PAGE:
8 New English Idioms for Your Vocabulary [Music Idioms]

May 20, 2020 | Advanced Vocabulary, Idioms & Figurative Language

In English we say, “Music makes the world go round.” A fantastic music idiom in English that shows the importance of music in our society and culture. To make the world go round means that normal, ordinary things cannot happen without music. (Note: We also say, “Love makes the world go round.”)

Music can be magical and powerful. It can touch our soul, it can move us emotionally. And music can connect us to each other, to our culture, and to our language. It gives us something to share together and talk about.

For a light, fun topic in this week’s Confident English, I’d like to share with you some of the most common idioms we have in English related to music.

These are wonderful idioms to know so you can use them in everyday conversation. Whether you’re talking to peers at work, long-distance friends online, or tourists in your city, here are 8 of the most common music idioms for your daily English.

8 New Music Idioms in English for Your Daily Conversations

Elevator music:

Soft, pleasant but boring music often played quietly in public spaces (such as elevators)


“I wish they would stop playing this boring elevator music. It’s putting me to sleep! Why can’t they play something fun like jazz or rock?”

Sound like a broken record:

Someone who repeats the same thing again and again


“Mom, I know! I heard you the first time… you sound like a broken record. I’ll clean my room after dinner.”

“I hate to sound like a broken record but I’m going to say it again: context is everything when learning new vocabulary!”

Jam session:

Improvised music in an informal setting


“The band has an amazing jam session right in the middle of the concert. You know they are true musicians when they can improvise like that!”

“Hey, there’s a great jam session happening on the other side of the park. Let’s go check it out.”

Blow your own trumpet:

Proudly boasting about your own achievements, talents, or successes


“That’s an interesting question. I don’t want to blow my own trumpet but I think one of my unique talents is my ability to understand other’s, even if I don’t have the same opinion or if I don’t agree. It makes it easy for me to find common ground with others.”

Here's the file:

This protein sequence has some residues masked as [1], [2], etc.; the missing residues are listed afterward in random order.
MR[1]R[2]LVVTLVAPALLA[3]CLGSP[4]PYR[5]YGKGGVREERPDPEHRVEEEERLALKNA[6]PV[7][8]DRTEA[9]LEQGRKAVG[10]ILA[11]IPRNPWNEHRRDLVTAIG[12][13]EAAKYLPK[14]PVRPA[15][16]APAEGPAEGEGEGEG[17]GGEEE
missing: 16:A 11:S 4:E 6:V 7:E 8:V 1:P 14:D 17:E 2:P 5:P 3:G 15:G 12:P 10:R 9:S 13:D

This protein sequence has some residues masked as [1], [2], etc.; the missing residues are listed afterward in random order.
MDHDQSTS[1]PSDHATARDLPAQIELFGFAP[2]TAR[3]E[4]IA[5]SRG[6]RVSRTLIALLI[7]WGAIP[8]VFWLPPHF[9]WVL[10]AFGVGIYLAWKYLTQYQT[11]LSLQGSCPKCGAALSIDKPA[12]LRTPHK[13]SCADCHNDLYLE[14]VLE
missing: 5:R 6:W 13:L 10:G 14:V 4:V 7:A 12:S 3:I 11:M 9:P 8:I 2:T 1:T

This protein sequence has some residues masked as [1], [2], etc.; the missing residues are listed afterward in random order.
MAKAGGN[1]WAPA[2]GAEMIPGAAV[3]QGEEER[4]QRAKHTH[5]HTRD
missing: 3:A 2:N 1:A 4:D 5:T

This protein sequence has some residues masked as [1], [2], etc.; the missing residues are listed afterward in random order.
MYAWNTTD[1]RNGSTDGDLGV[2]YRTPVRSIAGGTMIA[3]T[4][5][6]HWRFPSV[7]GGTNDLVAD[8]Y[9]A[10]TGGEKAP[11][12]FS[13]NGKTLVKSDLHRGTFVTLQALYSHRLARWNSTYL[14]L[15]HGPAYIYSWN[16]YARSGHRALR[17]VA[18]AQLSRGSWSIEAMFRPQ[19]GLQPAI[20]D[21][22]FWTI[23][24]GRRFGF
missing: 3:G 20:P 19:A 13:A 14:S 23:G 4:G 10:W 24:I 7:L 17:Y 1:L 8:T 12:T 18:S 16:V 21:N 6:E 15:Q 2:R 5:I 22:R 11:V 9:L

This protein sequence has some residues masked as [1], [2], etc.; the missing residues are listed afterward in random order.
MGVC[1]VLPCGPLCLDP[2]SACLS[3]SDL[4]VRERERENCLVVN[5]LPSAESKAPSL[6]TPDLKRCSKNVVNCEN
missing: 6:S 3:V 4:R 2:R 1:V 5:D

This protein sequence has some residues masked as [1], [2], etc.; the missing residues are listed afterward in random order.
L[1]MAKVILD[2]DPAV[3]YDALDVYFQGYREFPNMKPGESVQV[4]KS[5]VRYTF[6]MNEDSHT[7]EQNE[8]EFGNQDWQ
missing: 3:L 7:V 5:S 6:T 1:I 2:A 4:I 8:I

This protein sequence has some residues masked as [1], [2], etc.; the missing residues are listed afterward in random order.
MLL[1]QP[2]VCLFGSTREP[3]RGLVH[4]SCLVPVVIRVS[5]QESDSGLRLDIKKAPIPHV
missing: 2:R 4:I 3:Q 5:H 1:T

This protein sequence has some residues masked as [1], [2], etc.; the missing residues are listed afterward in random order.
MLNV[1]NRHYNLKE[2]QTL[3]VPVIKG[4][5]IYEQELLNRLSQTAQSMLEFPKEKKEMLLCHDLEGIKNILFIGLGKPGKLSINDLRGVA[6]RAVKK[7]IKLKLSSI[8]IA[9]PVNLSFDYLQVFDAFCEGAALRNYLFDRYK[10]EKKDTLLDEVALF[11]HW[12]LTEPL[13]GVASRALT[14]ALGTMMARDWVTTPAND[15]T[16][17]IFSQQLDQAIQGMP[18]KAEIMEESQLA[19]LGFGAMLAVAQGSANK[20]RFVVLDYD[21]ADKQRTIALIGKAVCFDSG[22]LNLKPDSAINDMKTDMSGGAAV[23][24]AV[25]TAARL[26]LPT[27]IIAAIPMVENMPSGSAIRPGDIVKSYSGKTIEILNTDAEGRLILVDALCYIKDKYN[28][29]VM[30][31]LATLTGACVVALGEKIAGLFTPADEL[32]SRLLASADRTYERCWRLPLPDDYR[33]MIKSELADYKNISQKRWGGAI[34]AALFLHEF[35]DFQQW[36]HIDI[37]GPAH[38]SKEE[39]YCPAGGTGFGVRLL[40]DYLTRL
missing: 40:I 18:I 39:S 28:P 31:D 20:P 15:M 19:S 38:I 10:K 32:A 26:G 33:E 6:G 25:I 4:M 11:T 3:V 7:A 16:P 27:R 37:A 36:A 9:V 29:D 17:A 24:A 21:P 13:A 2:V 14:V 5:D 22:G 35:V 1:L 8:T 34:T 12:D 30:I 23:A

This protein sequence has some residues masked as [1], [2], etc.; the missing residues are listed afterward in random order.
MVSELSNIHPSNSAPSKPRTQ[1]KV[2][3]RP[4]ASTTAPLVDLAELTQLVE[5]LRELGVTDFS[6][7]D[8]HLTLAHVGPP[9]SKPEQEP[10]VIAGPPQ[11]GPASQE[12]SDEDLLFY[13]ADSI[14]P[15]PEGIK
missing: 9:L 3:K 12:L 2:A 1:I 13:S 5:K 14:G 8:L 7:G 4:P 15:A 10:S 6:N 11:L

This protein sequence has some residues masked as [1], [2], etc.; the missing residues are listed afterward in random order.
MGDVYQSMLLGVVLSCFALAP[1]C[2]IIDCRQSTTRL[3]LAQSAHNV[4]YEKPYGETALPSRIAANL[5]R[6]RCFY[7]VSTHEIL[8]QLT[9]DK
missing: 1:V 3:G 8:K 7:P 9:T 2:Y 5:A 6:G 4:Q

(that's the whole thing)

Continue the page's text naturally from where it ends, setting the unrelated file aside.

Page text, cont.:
“Bill is always blowing his own trumpet. I’m kind of tired of hearing how “great” he is.”

Music to my ears:

Good news; information that makes someone happy


“I passed??? Oh, that’s music to my ears!!! I was so nervous about the exam!”

Face the music:

To accept unpleasant consequences or an unpleasant reality


“I know you’re upset about losing this client. It’s a very big client to lose but it’s time for us to face the music and go forward. We’ll have to work hard for a while until we can sign on someone new.”

Play by ear:

To perform (or play an instrument) without practice or preparation; indicate uncertainty in a situation


“My brother has never taken a piano lesson in his life but he can play anything. He just plays by ear.”

“We’re not as prepared as we should be for this presentation, so we’ll just have to play it by ear.”

As fit as a fiddle:

To be in good health


“We just got all the medical reports back and you’re as fit as a fiddle. Keep exercising regularly, eat well and you’ll stay that way.”

And now it’s your turn! I’d love to have you try using some of these idioms!

Choose 2 or 3 of your favorite words from this list and create your own examples. Be sure to create sentences you can use in your real English life (this will help you remember them!).

Then share your examples below.

Have a great week!

~ Annemarie

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